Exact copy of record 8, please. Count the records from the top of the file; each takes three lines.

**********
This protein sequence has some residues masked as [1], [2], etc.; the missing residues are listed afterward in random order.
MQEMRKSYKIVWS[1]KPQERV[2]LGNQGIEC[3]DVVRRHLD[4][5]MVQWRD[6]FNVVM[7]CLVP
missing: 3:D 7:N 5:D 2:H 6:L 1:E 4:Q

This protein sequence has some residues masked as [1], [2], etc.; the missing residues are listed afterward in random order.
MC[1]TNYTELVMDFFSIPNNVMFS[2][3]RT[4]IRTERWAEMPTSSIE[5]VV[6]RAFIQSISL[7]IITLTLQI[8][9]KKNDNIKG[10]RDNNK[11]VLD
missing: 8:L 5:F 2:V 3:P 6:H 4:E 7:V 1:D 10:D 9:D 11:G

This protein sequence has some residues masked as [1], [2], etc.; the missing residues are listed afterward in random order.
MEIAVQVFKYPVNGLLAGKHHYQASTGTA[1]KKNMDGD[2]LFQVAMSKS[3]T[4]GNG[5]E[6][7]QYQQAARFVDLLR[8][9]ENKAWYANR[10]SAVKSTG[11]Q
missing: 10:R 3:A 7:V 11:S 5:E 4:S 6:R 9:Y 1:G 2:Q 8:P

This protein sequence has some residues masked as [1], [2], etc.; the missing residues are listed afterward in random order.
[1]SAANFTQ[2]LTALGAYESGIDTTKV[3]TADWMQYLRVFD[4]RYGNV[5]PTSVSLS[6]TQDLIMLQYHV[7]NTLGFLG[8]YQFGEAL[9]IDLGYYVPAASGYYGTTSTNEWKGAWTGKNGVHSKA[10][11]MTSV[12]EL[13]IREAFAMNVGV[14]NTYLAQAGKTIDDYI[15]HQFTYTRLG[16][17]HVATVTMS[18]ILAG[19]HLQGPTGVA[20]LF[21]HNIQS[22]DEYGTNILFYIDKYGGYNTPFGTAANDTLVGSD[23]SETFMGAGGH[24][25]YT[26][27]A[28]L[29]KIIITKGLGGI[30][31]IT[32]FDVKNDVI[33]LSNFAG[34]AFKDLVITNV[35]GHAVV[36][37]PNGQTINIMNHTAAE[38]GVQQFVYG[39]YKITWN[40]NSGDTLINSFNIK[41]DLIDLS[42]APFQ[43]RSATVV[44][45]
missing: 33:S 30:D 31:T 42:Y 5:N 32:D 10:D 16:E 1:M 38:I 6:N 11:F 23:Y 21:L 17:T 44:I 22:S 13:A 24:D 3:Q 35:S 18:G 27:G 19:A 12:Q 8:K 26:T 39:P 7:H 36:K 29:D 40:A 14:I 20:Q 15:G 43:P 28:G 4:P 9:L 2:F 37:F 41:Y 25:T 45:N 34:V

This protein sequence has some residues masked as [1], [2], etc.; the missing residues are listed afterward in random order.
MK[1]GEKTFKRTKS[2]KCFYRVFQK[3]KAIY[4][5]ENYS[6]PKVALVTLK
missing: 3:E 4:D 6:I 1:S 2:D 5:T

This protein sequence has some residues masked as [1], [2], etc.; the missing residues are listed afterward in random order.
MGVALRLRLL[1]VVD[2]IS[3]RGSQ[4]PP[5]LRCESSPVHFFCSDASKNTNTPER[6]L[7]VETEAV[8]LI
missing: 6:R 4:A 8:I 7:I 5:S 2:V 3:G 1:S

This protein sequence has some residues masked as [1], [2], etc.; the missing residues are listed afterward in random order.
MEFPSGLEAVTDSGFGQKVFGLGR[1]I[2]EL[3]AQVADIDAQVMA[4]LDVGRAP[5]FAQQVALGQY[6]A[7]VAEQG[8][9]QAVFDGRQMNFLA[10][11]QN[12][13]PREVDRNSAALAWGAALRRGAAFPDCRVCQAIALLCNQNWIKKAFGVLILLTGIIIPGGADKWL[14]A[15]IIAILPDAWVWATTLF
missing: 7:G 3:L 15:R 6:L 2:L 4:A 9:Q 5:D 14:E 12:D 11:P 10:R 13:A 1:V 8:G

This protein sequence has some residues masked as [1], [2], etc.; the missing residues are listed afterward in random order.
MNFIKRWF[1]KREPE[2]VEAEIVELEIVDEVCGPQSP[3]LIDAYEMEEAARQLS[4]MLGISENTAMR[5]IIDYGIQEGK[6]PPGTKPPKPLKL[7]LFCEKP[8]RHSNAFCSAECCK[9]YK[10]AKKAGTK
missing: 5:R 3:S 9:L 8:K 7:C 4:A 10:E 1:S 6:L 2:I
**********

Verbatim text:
This protein sequence has some residues masked as [1], [2], etc.; the missing residues are listed afterward in random order.
MNFIKRWF[1]KREPE[2]VEAEIVELEIVDEVCGPQSP[3]LIDAYEMEEAARQLS[4]MLGISENTAMR[5]IIDYGIQEGK[6]PPGTKPPKPLKL[7]LFCEKP[8]RHSNAFCSAECCK[9]YK[10]AKKAGTK
missing: 5:R 3:S 9:L 8:K 7:C 4:A 10:E 1:S 6:L 2:I